# Saving Money with Ruby

- Accurate decimal numbers by definition, not by chance -

Wolfgang Teuber, Leipzig on Rails, updated Nov 14th, 2015

# Saving Money with Ruby

When dealing with money, the question is...

``````savings     = 50000  # amount invested
interest    = 0.02   # annual interest rate: 2%
withholding = 0.25   # flat rate withholding tax: 25%
soli        = 0.055  # solidarity supplement: 5.5%
church      = 0.04   # church tax: 4%
exempt      = 801    # tax exemption: 801

PerfectClass.perfect_method(savings, interest, withholding, soli, church, exempt)``````

Would you ship this code?

# Saving Money with Ruby

...probably not

``````savings     = 50000  # amount invested
interest    = 0.02   # annual interest rate: 2%
withholding = 0.25   # flat rate withholding tax: 25%
soli        = 0.055  # solidarity supplement: 5.5%
church      = 0.04   # church tax: 4%
exempt      = 801    # tax exemption: 801

PerfectClass.perfect_method(savings, interest, withholding, soli, church, exempt)``````

`Integer`? Wait a minute...

# Saving Money with Ruby

Dividing an `Integer` by an `Integer` results in an `Integer`.

``````a = 10
a = a / 3
a = a * 3
a == 10    # false, a == 9
``````

## Solution:

Don't use `Integer`*,
try duck typing (.0) or typecasting (.to_f) instead.

*for financial calculations

# Saving Money with Ruby

...here we go

``````savings     = 50000.0  # amount invested
interest    = 0.02     # annual interest rate: 2%
withholding = 0.25     # flat rate withholding tax: 25%
soli        = 0.055    # solidarity supplement: 5.5%
church      = 0.04     # church tax: 4%
exempt      = 801.0    # tax exemption: 801

PerfectClass.perfect_method(savings, interest, withholding, soli, church, exempt)``````

Would you ship this code?

# Saving Money with Ruby

...probably not

``````savings     = 50000.0  # amount invested
interest    = 0.02     # annual interest rate: 2%
withholding = 0.25     # flat rate withholding tax: 25%
soli        = 0.055    # solidarity supplement: 5.5%
church      = 0.04     # church tax: 4%
exempt      = 801.0    # tax exemption: 801

PerfectClass.perfect_method(savings, interest, withholding, soli, church, exempt)``````

`Float`? Looks good at first sight...

# Saving Money with Ruby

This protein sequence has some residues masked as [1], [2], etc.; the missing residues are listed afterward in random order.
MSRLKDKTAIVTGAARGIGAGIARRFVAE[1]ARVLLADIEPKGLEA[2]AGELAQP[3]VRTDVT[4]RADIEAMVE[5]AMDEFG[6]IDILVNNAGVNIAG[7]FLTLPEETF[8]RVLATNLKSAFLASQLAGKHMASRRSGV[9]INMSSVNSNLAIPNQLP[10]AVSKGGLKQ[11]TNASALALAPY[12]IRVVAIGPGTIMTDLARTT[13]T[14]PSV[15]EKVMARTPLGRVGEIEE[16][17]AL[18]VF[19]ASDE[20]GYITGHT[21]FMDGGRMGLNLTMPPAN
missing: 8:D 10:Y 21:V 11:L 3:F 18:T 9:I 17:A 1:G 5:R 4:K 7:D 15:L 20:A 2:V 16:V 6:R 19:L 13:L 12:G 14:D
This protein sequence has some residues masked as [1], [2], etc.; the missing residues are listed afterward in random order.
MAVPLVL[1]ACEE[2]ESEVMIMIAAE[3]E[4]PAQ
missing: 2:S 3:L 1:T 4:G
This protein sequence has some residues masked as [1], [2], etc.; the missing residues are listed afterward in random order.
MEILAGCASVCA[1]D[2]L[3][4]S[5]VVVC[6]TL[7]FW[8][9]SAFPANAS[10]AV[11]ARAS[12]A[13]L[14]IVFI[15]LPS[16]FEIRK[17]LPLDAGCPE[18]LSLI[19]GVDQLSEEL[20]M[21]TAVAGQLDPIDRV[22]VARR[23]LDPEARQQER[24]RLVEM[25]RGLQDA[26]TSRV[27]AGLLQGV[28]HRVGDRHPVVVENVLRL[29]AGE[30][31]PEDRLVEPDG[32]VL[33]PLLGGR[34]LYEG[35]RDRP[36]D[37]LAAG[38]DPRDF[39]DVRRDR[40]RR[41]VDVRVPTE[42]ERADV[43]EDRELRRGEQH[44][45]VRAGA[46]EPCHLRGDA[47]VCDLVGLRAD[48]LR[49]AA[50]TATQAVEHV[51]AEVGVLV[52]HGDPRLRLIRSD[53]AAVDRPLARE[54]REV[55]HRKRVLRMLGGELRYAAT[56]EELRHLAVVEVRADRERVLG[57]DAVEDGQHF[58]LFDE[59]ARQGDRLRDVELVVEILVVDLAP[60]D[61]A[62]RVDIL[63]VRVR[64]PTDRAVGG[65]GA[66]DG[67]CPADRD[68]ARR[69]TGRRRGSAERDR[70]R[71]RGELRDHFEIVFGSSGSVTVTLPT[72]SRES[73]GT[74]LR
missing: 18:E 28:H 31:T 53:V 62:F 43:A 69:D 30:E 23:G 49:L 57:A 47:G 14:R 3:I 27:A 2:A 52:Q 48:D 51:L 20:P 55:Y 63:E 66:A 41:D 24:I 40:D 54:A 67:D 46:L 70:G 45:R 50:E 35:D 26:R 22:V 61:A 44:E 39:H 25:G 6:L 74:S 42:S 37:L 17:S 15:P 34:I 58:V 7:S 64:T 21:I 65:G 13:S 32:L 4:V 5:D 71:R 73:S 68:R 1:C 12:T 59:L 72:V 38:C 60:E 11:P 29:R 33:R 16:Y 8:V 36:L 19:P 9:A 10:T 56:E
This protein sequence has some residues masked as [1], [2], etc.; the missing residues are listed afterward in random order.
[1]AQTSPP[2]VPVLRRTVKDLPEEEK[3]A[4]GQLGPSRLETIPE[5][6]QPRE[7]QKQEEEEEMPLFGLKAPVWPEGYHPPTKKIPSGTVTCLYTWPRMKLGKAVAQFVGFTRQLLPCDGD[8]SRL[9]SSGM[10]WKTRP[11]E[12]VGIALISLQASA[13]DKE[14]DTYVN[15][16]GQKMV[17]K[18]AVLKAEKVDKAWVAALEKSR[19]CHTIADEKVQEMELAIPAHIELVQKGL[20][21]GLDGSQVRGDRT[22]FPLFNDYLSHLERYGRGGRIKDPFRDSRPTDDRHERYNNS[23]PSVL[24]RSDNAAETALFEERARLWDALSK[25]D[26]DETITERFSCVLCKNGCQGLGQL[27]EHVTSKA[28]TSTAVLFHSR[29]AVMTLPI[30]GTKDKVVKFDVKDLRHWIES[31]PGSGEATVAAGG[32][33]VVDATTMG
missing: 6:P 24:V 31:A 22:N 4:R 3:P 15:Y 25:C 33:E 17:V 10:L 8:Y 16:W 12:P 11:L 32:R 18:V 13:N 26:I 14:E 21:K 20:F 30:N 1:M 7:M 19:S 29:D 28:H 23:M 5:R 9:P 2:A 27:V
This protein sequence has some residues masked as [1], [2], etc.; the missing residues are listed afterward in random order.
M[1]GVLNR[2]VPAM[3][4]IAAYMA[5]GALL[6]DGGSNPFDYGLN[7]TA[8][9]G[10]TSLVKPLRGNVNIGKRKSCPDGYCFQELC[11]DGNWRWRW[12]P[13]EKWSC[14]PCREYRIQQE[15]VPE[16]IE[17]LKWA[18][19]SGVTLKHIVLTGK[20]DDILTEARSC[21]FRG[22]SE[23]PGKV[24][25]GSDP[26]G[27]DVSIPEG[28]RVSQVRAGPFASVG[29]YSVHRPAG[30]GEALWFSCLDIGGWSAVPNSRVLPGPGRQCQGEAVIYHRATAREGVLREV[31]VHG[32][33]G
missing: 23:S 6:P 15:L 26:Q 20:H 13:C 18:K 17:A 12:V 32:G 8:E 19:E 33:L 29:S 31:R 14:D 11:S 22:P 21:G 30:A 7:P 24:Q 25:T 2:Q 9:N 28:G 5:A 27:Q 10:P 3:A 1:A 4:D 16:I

...right, that's the issue. `Float` is inaccurate by definition.

``````Float::DIG           # number of significant digits, default: 15
0.25.to_r            # (1/4)
123456789.987654321  # 123456789.98765433
0.02.to_r            # (5764607523034235/288230376151711744)
4.55 % 0.05          # 0.04999999999999957``````

## Solution:

Don't use `Float`*,
try `BigDecimal` instead.

*for financial calculations

# Saving Money with Ruby

...here we go again

``````require 'bigdecimal'
require 'bigdecimal/util'

savings     = 50000.0.to_d  # amount invested
interest    = 0.02.to_d     # annual interest rate: 2%
withholding = 0.25.to_d     # flat rate withholding tax: 25%
soli        = 0.055.to_d    # solidarity supplement: 5.5%
church      = 0.04.to_d     # church tax: 4%
exempt      = 801.0.to_d    # tax exemption: 801

PerfectClass.perfect_method(savings, interest, withholding, soli, church, exempt)
``````

Would you ship this code?

# Saving Money with Ruby

...maybe, maybe not

``````require 'bigdecimal'
require 'bigdecimal/util'

savings     = 50000.0.to_d  # amount invested
interest    = 0.02.to_d     # annual interest rate: 2%
withholding = 0.25.to_d     # flat rate withholding tax: 25%
soli        = 0.055.to_d    # solidarity supplement: 5.5%
church      = 0.04.to_d     # church tax: 4%
exempt      = 801.0.to_d    # tax exemption: 801

PerfectClass.perfect_method(savings, interest, withholding, soli, church, exempt)
``````

Still `Float`? Hm, will it work this time?

# Saving Money with Ruby

...let's see

``````# util.rb
...
class Float < Numeric
# Convert +flt+ to a BigDecimal and return it.
#
#     require 'bigdecimal'
#     require 'bigdecimal/util'
#
#     0.5.to_d
#     # => #<BigDecimal:1dc69e0,'0.5E0',9(18)>
#
def to_d(precision=nil)
BigDecimal(self, precision || Float::DIG)
end
end
...``````
ext/bigdecimal/lib/bigdecimal/util.rb#L26-L41

`.to_d` even uses maximum precision by default...

# Saving Money with Ruby

...I don't want to be picky, but check this out.

``````interest = 0.07
interest.to_r          # (1261007895663739/18014398509481984)
interest.to_d.to_r     # (7000000000000001/100000000000000000)
``````

What now? Use `Rational`? Since it's sooo accurate?
Isn't there a `Money` gem? Maybe MRI just can't do it...

# Saving Money with Ruby

...well, there are tools

• are great for new or small projects
• require massive refactoring in existing projects
• need to work with SQL-DB, noSQL-DB, APIs, JS, gems ?